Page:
The Great Miscommunicator

When Barack Obama became
president I wondered whether he would have the courage and integrity
to bring long absent progressive politics back to the fore in America.
Unhappily, that question has now more or less been answered, though
of course anything can happen in the remaining three-and-a-half or seven-and-a-half
years of his presidency.

When Barack Obama became
president I wondered whether he would have the courage and integrity
to bring long absent progressive politics back to the fore in America.
Unhappily, that question has now more or less been answered, though
of course anything can happen in the remaining three-and-a-half or seven-and-a-half
years of his presidency.

Here's what I didn't
wonder about: whether his administration would be competent, and
whether he would be skilled at the using the most powerful and important
tool at a president's disposal, mass communications and the bully pulpit.

Turns out I shoulda,
as Obama so far has failed on both fronts. This presidency is
centrist in every respect, except on those occasions when it is as regressive
as George W. Bush's. That's a huge disappointment, but not a shocker
by any means. Far more surprising, however, is the ineptness of
the administration, particularly concerning its communications strategy.

This should never have
happened. Obama is rightly considered one of the most eloquent
and moving speakers in American political history. I came to that
conclusion with some skepticism, too, having seen him campaign in person,
and having watched his 2004 convention speech that everyone thought
was so spiffy. I was unimpressed with both. But since then,
Obama has astonished me on a couple of occasions, beginning with his
race speech in Philadelphia, and perhaps most recently with his talk
in Cairo. Importantly, it is not the delivery of these addresses
- which is actually fairly muted, as political speeches go - but rather
their content that shines. It's been so long since an American
politician spoke to the public with this degree of honesty, and demanded
as much maturity from listeners, that I couldn't help but be struck
by these powerful orations.

Otherwise, however, I
would rate the communications ability of this White House at just slightly
above catastrophic. These failures were on full display last week
with the healthcare press conference disaster, but, in fact, they have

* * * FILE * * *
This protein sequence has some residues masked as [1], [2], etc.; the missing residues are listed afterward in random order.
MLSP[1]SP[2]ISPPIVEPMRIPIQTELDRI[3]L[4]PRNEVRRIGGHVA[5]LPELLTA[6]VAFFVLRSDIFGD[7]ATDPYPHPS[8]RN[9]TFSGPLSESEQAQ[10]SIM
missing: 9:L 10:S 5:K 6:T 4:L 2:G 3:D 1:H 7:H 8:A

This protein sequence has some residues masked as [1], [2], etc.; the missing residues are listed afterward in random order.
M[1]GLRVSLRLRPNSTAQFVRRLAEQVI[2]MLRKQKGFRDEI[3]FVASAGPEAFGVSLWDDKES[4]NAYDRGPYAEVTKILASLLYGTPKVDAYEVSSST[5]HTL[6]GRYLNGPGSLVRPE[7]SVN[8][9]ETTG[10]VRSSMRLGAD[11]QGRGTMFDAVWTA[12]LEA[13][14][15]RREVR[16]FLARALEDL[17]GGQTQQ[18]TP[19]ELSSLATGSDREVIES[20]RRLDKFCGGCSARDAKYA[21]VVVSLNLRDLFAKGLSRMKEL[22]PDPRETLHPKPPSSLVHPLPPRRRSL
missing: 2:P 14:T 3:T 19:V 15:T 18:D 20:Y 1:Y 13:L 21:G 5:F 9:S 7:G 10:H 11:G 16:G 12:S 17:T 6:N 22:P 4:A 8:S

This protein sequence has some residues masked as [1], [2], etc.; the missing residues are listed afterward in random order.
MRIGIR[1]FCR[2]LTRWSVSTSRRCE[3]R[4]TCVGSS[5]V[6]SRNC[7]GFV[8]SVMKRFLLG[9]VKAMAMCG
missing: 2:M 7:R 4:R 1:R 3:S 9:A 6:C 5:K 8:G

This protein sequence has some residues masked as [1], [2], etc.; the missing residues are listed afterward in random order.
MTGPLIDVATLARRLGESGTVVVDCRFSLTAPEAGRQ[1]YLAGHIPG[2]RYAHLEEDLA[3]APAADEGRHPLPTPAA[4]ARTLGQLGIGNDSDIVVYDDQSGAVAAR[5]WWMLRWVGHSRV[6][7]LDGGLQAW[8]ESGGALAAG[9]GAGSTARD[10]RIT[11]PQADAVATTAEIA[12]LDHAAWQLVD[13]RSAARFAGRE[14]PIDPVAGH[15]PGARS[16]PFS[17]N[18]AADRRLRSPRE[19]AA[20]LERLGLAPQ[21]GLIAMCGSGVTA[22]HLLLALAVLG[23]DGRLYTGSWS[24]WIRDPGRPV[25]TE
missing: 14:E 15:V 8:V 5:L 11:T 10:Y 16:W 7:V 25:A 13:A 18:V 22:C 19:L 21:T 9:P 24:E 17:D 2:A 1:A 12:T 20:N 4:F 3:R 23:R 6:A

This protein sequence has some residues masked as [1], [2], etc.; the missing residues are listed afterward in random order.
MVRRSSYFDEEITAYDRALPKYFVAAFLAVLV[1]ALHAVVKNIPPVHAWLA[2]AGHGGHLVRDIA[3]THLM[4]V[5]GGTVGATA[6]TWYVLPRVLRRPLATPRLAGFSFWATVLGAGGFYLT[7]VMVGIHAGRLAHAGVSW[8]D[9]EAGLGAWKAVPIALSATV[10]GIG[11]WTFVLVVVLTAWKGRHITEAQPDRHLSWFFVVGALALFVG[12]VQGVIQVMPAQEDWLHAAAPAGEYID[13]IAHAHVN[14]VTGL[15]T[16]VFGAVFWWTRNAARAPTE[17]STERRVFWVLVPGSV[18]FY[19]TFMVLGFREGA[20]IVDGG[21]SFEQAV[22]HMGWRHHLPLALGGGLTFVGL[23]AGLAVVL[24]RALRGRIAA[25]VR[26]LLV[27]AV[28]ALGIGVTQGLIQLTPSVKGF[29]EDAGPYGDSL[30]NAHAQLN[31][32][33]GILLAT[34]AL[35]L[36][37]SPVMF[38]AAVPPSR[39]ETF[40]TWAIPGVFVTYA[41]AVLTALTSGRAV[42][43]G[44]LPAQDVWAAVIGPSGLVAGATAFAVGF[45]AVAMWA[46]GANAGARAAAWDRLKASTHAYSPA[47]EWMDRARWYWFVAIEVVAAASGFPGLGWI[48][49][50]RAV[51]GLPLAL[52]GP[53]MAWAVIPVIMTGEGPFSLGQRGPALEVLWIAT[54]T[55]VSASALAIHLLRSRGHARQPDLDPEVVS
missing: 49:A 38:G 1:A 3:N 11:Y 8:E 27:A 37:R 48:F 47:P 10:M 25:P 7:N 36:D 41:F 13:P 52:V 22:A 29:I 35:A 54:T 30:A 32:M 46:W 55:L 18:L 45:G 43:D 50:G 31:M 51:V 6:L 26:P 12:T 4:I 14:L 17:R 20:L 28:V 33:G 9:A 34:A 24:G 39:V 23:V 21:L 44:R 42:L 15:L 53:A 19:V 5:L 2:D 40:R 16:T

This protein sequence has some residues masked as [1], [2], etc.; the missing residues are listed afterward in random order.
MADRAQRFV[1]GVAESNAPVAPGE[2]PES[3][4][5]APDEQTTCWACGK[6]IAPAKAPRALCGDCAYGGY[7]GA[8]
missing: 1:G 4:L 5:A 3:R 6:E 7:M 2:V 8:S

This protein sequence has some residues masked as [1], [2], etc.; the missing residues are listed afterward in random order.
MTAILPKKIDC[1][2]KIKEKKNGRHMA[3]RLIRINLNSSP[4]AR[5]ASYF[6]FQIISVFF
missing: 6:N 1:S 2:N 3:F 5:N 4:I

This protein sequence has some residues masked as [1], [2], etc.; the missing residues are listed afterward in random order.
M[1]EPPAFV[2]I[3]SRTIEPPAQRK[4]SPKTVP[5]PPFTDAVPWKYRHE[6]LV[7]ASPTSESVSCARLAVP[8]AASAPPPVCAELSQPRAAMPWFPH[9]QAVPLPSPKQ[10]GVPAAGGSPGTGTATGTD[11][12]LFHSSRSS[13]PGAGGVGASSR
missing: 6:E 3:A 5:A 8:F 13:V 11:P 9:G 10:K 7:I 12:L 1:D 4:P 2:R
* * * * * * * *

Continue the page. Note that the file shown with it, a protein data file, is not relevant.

been in the making right from the beginning.

In fact, they began in
the very first minutes of the administration. Remember the Lincolnesque
eloquence and profundity of the inaugural address? Yeah, me neither.
That speech was an unbelievably blown opportunity to give a forceful,
game-changing oration that could have brought along tens of millions
of people through the majesty and power of the occasion. All the
elements were there: the massive crowds, the global attention,
the momentous development of our first black president, the much promised
"change", the many crises warranting it, and the overwhelming public
desire to turn away from a disastrously failed prior regime.

But instead of a majestic
oration charting a new course and calling upon us to be the change we
need, Obama gave a short and not at all sweet speech to his planetary
audience. It was a talk that was most notable for not being notable.
Do you remember anything from it? Any of the amazing turns-of-phrase
that marked Lincoln's or Kennedy's inaugural prose? Any of the
courageous willingness to call out the economic predators who are destroying
the country, as FDR did, or that's president's courage-inducing language,
giving hope to a despondent nation? I don't. In fact, I
don't remember a single word or theme from Obama's inaugural speech.

Oh well. I figure
everyone's entitled to a dropped ball now and then, though it would
be preferable to have that happen some time other than at the most watched
political moment of the decade.

The problem is, of course,
that this wasn't just a one-off screw-up. The essential theme
of the last six months is simply this: Barack Obama has not taken
control of the political agenda in America.

He waited far too long
in his new presidency to give a major speech on what ails the country
and how we ought to proceed, and when he finally addressed a joint session
of Congress for this purpose, he was only somewhat better than at his
inaugural address. Again, does anyone remember anything memorable
from that event? Can anyone list his topics, without making obvious
retrospective guesses (it's the economy, stupid)? Can anyone identify
from that virtual state of the union address one call to action, one